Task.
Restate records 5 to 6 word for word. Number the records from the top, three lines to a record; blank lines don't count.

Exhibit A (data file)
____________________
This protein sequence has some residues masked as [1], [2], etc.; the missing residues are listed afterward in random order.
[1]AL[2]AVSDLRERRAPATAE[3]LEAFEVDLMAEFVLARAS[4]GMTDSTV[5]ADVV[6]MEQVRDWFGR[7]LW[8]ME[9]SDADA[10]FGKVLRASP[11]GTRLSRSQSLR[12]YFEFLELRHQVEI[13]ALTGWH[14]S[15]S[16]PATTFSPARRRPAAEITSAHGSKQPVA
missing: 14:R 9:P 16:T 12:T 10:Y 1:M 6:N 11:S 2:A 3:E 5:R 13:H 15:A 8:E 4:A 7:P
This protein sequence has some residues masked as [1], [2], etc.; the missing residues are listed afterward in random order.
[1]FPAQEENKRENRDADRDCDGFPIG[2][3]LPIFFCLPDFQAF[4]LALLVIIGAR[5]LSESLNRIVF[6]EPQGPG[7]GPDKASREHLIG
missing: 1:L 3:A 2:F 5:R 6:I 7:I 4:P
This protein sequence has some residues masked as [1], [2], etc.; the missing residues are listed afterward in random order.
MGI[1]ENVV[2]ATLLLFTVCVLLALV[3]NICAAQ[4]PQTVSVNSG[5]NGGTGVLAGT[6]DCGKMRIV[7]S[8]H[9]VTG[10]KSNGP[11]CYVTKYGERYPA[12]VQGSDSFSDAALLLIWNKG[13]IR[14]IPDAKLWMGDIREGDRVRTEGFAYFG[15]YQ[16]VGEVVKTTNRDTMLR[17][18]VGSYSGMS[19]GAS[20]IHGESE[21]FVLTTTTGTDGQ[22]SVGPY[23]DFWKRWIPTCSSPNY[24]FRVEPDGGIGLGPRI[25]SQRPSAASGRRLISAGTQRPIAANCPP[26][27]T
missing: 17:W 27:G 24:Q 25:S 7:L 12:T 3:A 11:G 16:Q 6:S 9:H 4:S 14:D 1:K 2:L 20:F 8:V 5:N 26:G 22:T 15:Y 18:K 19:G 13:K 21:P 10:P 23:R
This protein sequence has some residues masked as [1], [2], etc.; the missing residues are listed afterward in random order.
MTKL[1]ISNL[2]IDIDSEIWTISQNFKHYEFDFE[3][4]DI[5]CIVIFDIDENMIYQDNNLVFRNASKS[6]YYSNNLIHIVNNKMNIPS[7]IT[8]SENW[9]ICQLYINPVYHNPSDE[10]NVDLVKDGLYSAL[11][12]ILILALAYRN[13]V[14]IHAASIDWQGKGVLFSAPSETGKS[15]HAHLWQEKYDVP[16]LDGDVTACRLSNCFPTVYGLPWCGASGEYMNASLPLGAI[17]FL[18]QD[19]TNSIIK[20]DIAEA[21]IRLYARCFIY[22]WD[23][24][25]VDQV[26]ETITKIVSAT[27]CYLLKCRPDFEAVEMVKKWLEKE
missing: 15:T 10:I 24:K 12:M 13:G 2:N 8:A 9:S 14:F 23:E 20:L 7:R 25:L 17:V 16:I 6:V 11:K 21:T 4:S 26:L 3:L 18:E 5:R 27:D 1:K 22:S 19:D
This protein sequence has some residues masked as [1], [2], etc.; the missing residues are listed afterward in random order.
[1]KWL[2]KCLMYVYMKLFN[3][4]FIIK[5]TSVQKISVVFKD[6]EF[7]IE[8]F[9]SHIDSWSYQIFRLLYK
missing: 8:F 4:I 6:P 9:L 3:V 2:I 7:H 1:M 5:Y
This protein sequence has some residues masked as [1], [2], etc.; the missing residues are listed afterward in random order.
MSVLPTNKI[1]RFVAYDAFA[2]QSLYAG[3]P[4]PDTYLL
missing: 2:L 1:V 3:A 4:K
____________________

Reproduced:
This protein sequence has some residues masked as [1], [2], etc.; the missing residues are listed afterward in random order.
[1]KWL[2]KCLMYVYMKLFN[3][4]FIIK[5]TSVQKISVVFKD[6]EF[7]IE[8]F[9]SHIDSWSYQIFRLLYK
missing: 8:F 4:I 6:P 9:L 3:V 2:I 7:H 1:M 5:Y
This protein sequence has some residues masked as [1], [2], etc.; the missing residues are listed afterward in random order.
MSVLPTNKI[1]RFVAYDAFA[2]QSLYAG[3]P[4]PDTYLL
missing: 2:L 1:V 3:A 4:K